Is Your Child Obsessed with Food?
By Jessica Charbonneau, LCSW
Do your kids eat when they’re not hungry or consume oversized portions? If so, they could be headed down a dangerous, unhealthy path. Many kids today are tipping the scales and struggling with their weight.
Most of the time, you will find that the cause of compulsive overeating has nothing to do with hunger. Some kids develop these habits to cope with stress, depression or anxiety.
One common mistake parents make with their children is the use of food as a bribe, a reward, or even as punishment. For instance, a parent may say, ''If you have a good report card, we will take you out for ice-cream” or “we always go out to eat for your birthdays”. In these relatable scenarios, food is no longer serving physiological needs but rather psychological needs. Try to identify other means of rewarding your children and celebrating accomplishments. Create new family traditions that are not centered around food.
Another common mistake parents make that can lead to food obsession is to forbid or restrict particular foods or food groups. Instead you should ''legalize'' all foods. When food is withheld, a psychological power struggle begins. Research shows that restriction creates desire and fixation on eating.
So how can we help our children if we think they may be obsessed with food? Instead of focusing on what your child eats, start with focusing on the concept of hunger vs. fullness. Teach them how to make mindful eating decisions. Teach them to listen to what their bodies are telling them and to eat only when they are hungry and to stop eating when they are full. You may even want to use a hunger fullness scale as a tool to help your children conceptualize the idea of hunger vs. fullness. As parents, we can help our children by practicing good self-awareness and by role modeling good behaviors. Sometimes we restrict food because we have difficulty with these foods ourselves. We can sometimes be obsessed ourselves with weight, body size, and dieting. If you constantly monitor and worry your children about eating, they could end up shutting you out and experience increased food obsessing. These badgering behaviors can also, in certain cases, lead to food hoarding and other more serious pathological behaviors.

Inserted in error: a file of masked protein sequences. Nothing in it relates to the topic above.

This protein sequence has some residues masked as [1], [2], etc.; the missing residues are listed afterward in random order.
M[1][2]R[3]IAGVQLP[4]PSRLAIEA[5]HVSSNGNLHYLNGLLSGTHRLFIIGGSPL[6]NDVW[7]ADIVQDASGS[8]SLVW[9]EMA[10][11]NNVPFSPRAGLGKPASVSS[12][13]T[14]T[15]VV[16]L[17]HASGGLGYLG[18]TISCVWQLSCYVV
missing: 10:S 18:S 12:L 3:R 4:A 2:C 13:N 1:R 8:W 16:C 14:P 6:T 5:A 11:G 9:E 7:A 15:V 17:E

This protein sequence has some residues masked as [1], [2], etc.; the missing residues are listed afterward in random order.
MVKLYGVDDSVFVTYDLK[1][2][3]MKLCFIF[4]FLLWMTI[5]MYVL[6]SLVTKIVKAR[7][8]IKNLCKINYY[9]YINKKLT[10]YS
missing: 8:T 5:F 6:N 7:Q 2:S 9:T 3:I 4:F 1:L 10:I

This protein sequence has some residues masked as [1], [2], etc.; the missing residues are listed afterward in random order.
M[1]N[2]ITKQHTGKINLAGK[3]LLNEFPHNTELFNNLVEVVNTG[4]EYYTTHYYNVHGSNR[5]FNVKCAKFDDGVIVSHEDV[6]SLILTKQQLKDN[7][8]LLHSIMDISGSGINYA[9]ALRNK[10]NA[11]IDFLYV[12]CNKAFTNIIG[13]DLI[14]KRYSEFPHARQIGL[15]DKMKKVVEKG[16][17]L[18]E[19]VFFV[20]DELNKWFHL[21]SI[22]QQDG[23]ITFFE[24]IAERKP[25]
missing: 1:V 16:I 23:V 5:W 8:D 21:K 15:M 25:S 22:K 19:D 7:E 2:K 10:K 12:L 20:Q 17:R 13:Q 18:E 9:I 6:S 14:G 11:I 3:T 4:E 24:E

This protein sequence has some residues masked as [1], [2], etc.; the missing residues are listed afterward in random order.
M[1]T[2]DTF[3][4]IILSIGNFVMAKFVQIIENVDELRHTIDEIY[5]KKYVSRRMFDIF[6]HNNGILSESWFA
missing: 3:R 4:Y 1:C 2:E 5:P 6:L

Remember, as parents, we also need to practice compassion. Don’t play the blame game. It doesn’t matter why your child is the way he or she is. What matters is helping him or her develop non-food related coping skills and a healthy relationship with food.
If you feel that your child eats compulsively, you may need to discuss this with your pediatrician so together you are supporting your child to develop healthier ways of eating.